• Checking the tire tread depth and tire pressure. If snow and ice are a problem in your area, consider special tires designed to grip slick roads. During winter, tire pressure should be checked weekly;
 
• Checking the oil and filter and be diligent about changing them at recommended intervals. Dirty oil can spell trouble in winter. Consider changing to “winter weight” oil if you live in a cold climate. Check the fuel, air and transmission filters at the same time;
 
• Checking engine performance before winter sets in. Winter magnifies existing problems such as hard starts, sluggish performance or rough idling;
 
• Checking the brakes. The braking system is the vehicle’s most important safety item;
 
• Checking the exhaust system for carbon online casino monoxide leaks, which can be especially dangerous during cold weather driving when windows are closed;
 
• Checking to see that exterior and interior lights work and headlights are properly aimed. During winter, drivers should keep their vehicle’s gas tank at least half-full to decrease the chances of moisture forming in the gas lines and possibly freezing;
 
• Checking the tire pressure of the spare in the trunk and stocking an emergency kit with an ice scraper and snowbrush, jumper cables, flashlight, blanket, extra clothes, bottled water, dry food snacks and needed medication.

Source: Car Care Council 

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Ready, Set, Glow: 10 Tips for Bright, Beautiful Holiday Displays

December 14, 2015 1:58 am

To say holiday displays have gone extreme is an understatement. (“The Great Christmas Light Fight,” anyone?) But holiday lights don’t have to be over-the-top to have an impact—in fact, just a few professional-grade tricks are all it takes to create a sparkling, festive display.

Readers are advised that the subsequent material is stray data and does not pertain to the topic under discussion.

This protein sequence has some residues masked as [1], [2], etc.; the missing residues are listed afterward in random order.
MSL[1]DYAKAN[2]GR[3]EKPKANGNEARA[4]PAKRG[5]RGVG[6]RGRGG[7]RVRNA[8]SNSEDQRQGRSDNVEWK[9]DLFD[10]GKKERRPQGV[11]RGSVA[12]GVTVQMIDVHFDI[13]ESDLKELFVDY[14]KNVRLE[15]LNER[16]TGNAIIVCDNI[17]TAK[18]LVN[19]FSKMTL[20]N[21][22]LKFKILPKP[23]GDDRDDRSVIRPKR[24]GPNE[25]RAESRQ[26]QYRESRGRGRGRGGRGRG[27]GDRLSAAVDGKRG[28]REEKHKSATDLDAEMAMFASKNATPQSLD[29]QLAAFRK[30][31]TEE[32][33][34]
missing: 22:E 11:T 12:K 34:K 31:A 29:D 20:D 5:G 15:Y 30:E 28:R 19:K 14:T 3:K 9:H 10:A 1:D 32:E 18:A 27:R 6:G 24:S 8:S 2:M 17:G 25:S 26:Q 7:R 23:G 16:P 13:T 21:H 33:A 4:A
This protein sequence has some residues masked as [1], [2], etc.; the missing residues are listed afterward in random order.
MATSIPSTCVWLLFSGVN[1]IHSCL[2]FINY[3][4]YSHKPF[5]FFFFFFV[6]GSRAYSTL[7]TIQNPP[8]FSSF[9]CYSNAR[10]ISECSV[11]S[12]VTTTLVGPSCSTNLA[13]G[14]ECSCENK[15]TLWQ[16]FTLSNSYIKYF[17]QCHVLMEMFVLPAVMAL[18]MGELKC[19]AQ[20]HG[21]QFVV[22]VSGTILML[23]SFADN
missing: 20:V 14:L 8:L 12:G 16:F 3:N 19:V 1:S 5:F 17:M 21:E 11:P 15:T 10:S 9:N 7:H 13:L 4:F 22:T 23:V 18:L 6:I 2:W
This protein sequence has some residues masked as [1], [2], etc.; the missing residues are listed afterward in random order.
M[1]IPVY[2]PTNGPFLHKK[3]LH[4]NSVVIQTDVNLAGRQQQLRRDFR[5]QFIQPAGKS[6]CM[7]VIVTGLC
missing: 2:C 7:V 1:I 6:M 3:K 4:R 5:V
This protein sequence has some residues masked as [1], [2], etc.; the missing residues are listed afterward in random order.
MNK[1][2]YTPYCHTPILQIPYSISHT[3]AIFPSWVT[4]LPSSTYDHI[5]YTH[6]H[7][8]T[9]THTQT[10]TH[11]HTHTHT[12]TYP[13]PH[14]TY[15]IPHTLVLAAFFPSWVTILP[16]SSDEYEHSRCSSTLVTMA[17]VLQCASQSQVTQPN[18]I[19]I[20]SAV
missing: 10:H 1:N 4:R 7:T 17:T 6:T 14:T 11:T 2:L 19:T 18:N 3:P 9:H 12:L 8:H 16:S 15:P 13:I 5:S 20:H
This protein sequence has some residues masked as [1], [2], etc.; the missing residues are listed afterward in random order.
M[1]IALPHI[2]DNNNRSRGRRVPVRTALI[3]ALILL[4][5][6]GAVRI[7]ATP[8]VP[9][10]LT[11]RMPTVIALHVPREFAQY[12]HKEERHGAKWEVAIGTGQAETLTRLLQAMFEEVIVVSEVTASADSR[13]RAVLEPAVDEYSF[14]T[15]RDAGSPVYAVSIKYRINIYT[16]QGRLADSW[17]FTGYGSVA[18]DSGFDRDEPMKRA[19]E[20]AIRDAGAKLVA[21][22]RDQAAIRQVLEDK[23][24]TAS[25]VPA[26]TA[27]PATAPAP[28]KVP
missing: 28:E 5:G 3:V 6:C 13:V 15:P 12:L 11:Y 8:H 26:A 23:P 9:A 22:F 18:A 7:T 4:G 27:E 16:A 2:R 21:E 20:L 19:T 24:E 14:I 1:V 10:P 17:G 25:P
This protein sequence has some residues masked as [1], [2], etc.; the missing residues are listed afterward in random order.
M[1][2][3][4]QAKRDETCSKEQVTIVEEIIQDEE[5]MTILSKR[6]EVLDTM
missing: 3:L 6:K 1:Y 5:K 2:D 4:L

1. Use LED lights. They burn at a lower temperature and use nearly 90 percent less energy than incandescent lights, making them a safer and more efficient option.

2. Choose a theme. Whether you prefer traditional or a more colorful, contemporary approach, keep your theme consistent to create an attractive and cohesive look.

3. Be unique. Be true to yourself in your design. Find something that speaks to your style and make that the focus of your display.

4. Use a timer. Timers are great investments that save energy and hassle. Set your timer to come on about 30 minutes before sunset and to go off between 11 p.m. and midnight.

5. Select a shade. LED lights come in two shades of white: traditional warm white and cool white. Both create a dazzling holiday look.

6. Don't over-do it. You can create a car-stopping display (without becoming the Griswolds) by adding eye-catching elements like character figures or animation lighting.

7. Use daytime décor. Since lights don't read well during the day, add daytime décor, such as greenery of character figures, to keep your home looking festive all day long.

8. Never use outdated products. Test all your lighting products before installation to confirm that all are in good working order. Replace any questionable or worn bulb or light strand.